Sex Between Masculine Depression : Externalizing Symptoms As A Primary Features Of Depression

Sex Between Masculine Depression : Externalizing Symptoms As A Primary Features Of Depression

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Sex Differences in Masculine Depression: Externalizing Symptoms as a Primary Feature of Depression in Men, is an article written by Matthew C. Genuchi, and Lauren K. Mitsunaga, published in the journal of Men’s Studies 2015, Vol. 23(3) 243–251 © 2015 SAGE Publications .In their study they seek to find out how Gender role socialization significantly affects how many men and women think, feel, and behave, which subsequently affects their depressive symptom presentation. For this study it involves an examination of symptoms of masculine depression in men and women college students. In order to develop a scale, they used the following methods, (n = 548) represented the recently developed Masculine Depression Scale (MDS). Analyses of variance (ANOVA) were used to test for significant differences between men’s and women’s scale and subscale scores on the MDS overall. From their results it indicated that men endorsed significantly more externalizing symptoms than women. Due to clinical and research implications, and limitations of the study, they concluded future research would also need to be done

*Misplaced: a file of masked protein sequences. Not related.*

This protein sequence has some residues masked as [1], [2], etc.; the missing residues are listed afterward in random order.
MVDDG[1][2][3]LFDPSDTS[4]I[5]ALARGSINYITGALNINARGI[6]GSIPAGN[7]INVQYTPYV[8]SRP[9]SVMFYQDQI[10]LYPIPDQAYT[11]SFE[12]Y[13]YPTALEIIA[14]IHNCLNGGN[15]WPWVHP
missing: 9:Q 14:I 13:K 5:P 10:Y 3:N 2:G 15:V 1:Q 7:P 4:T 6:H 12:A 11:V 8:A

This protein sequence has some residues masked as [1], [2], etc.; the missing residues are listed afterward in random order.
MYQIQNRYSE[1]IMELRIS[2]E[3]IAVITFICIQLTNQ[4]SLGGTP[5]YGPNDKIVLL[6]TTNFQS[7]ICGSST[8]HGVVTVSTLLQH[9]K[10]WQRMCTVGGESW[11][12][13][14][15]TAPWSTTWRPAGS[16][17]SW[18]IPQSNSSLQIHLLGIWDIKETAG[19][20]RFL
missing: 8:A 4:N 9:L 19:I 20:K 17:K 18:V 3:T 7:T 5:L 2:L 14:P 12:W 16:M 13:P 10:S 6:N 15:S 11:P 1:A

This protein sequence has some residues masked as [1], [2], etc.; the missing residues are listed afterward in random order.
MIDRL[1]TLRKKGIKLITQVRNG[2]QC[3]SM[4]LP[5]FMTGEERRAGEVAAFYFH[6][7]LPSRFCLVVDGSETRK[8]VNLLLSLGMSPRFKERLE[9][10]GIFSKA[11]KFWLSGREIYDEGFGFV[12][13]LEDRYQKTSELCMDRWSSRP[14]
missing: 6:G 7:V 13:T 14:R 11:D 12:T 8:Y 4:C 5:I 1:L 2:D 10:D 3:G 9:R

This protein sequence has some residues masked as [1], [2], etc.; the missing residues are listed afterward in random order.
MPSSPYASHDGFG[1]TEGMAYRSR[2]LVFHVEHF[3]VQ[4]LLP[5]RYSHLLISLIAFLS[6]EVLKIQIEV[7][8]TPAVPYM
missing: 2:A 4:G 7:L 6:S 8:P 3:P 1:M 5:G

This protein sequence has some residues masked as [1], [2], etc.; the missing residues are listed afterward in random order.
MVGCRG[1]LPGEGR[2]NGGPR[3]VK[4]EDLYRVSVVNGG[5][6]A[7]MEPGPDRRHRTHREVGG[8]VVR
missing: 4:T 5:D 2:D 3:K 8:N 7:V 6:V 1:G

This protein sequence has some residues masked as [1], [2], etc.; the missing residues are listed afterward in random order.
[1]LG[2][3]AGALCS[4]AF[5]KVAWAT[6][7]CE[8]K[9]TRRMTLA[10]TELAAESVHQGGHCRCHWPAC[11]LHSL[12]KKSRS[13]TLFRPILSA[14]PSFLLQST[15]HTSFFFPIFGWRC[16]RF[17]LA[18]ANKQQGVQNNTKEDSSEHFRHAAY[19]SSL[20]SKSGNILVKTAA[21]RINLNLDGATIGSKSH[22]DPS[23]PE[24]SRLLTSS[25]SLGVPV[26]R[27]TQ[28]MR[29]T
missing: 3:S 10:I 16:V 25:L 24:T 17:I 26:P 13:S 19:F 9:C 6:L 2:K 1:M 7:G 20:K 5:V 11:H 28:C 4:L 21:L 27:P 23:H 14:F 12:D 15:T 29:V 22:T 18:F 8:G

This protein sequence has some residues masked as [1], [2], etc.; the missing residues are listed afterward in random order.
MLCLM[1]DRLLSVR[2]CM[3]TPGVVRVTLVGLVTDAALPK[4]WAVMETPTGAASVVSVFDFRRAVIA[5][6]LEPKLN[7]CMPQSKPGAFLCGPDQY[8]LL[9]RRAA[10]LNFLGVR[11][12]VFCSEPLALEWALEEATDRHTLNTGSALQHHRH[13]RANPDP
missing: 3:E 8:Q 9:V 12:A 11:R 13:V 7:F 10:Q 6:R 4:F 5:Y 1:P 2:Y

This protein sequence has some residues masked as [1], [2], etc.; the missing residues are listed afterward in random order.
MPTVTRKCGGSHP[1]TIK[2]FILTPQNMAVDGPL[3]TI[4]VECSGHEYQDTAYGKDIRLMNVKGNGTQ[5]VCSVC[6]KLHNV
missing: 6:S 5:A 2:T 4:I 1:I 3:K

According to the article, “one of the most debilitating and costly mental illnesses worldwide is major depressive disorder (MDD), as the World Health Organization (WHO) has ranked MDD as the third leading cause of global disease burden (WHO, 2004)”. The study also states that in a given year approximately 6.7 % of the United States population will be diagnosed with MDD. In addition, one of the consistent findings in their studies of the frequency of MDD is that women are diagnosed with depression much more frequently than men. Stating that, over the course of a lifetime, 13% of men and 20% of women in the United States are expected to...

... middle of paper ... made with caution. However, despite the limitations they found this study furthers a rapid growth of scientific literature focused on alternative symptoms of depression in men. In the study the results showed that men are more likely than women to show externalizing symptoms that are not included in DSM-5. One way to eliminate some limitations is to increase the amount of students surveyed. A test group of only 548 students is not a sufficient amount of data to warrant promising results. Another issue that could be address is the demographic of the student’s grade levels. This study had a large percentage of freshmen for both men and women. Being a freshman once I stress level masculinity and depression can be extremely higher of lower when entering college. Seeking seniors and juniors for this study could of produce significantly different results.

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